Wednesday, May 13, 2009
Good, and he's smart to do so. Thus far Ignatieff has said and done the right thing almost all the time since becoming the leader of the Liberal Party. I thought his recent trip to the US to meet with Obama administration officials was a mistake, but it turns out in the end that it just wasn't a big enough story and quickly fell from the radar, so no harm done there. In Ignatieff's recent interview on CTV he voiced a few concerns about the coalition that the rest of the country was having at the time, namely that:
the federal Liberal leader also said the coalition came at a time when the party's right to govern would have been called into question after one of the worst election results in its history.That's exactly right. It wasn't so much that the country was opposed to the idea of a coalition per se, but rather that it was done only a month after an election in which the party had a much worse showing than before. In other words, Dion's path to Prime Minister would have been 1) become Liberal leader, 2) lose big time in election, 3) shrug shoulders at huge loss, ignore calls for resignation as Liberal leader and become Prime Minister anyway.
What Ignatieff has done so far is in line with what I thought he would do back in January:
3) Votes with the budget, finds a reason to not support the coalition, and then spends the next while making himself better known to the public, raises funds for the party, looks for an opportunity another day.Now the big problem for him is this: now that the Liberals are up in Quebec the Bloc will certainly not be willing to go to another election, and without them there's no way the Liberals will be able to force an election. The NDP is also not too eager to go to an election either since there's really no driving reason for them to do so as support is either the same or down a bit since last election, and there's no real issue to run on at the moment either. The best thing the NDP could do for themselves now is to try to marginalize the Green Party; not too obviously, but by attempting to appeal to potential Green Party voters, perhaps through a series of high-profile public events related to environmentalism, new technology and the like. Jack Layton goes on a road trip through Canada in some sort of hybrid vehicle, something like that.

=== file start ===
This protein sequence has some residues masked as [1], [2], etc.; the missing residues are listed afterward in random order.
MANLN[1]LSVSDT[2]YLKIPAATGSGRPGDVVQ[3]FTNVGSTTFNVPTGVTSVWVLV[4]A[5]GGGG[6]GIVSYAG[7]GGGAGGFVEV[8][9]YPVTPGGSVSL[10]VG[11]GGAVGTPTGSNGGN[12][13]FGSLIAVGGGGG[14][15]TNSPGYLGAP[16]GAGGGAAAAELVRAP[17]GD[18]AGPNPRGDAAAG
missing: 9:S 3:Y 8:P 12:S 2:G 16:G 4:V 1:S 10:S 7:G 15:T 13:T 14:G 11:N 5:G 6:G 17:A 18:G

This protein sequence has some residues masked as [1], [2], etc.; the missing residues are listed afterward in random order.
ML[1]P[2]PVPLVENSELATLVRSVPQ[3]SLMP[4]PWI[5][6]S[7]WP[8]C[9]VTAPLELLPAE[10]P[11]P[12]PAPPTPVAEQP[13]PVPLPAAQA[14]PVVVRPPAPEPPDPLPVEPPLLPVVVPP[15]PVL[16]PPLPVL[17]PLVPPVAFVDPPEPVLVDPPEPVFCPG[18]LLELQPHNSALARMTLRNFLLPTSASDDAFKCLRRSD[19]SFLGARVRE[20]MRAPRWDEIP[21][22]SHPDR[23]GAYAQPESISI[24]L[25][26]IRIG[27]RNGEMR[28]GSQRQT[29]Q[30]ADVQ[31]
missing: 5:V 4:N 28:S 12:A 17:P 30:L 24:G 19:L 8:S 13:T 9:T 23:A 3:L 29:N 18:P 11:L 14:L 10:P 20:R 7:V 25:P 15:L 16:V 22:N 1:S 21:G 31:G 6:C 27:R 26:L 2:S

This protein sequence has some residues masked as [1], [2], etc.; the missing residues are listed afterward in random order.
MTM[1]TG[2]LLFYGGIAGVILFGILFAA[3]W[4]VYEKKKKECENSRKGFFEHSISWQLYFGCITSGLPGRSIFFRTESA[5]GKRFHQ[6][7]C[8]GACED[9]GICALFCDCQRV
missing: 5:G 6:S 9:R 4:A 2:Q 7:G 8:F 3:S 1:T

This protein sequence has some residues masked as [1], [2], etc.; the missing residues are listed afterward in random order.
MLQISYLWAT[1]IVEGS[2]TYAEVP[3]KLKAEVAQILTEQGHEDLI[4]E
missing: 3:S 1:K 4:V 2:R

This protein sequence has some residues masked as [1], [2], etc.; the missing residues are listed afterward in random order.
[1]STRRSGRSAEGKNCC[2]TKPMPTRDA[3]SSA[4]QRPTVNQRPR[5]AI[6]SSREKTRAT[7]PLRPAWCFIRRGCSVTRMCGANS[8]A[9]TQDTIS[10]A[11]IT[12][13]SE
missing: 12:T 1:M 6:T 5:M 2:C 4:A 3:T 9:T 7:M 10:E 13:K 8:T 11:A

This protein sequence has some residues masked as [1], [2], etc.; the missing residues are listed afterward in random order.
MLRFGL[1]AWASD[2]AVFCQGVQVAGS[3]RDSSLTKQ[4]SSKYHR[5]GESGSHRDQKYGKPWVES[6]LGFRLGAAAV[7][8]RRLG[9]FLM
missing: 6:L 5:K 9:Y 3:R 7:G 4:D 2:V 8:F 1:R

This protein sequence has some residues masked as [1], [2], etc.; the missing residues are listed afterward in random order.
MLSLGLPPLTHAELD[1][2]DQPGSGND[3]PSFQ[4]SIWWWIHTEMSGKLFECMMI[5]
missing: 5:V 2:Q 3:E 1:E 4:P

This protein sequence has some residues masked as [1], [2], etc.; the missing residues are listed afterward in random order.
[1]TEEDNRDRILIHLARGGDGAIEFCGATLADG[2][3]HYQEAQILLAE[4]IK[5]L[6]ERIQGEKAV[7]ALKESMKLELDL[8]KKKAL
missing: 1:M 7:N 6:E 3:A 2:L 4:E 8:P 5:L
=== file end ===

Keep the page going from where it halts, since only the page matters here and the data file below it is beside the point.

Now Ignatieff's problem is simply a matter of time. The Liberals are now 5 points ahead of the Conservatives, which is enough to win an election but perhaps not majority territory. The question now is this: will Ignatieff's numbers continue to go up, or is this change in the poll numbers simply a result of the economy? If so, will their numbers go back down once the economy improves again, if it does? In the meantime Stephen Harper still gets to appoint Conservatives to the Senate. Nine will retire this year and four in 2010, and most of these are from the Liberal party. At the moment there are 56 Liberal and 41 Conservative (38 Conservative + 3 PC) senators (plus 4 independents).
After 2009 it could be 51 Liberals, 48 Conservatives (26 C + 2 PC), 2 independents.
After 2010 it could be 48 Liberals, 51 Conservatives (49C + 2 PC), 2 independents.
So in only two years the balance of the Senate could shift to the Conservatives simply through appointment. The question is whether the Liberal Party would simply watch and let that happen, or whether they would be willing to try something to force an election to attempt to stop this.
Personally I'm rather ambivalent about this, as Canadian politicians are generally pretty tame and I could accept having Harper as PM for a few more years, or Ignatieff as PM as well. Recently I've been leaning slightly towards the Liberals simply because they have Marc Garneau (the astronaut) and I would like to see him in a position of some real authority in order to improve Canada's role in space development. Ignatieff would certainly make at least an acceptable Prime Minister; whether he could be a great one is still unknown.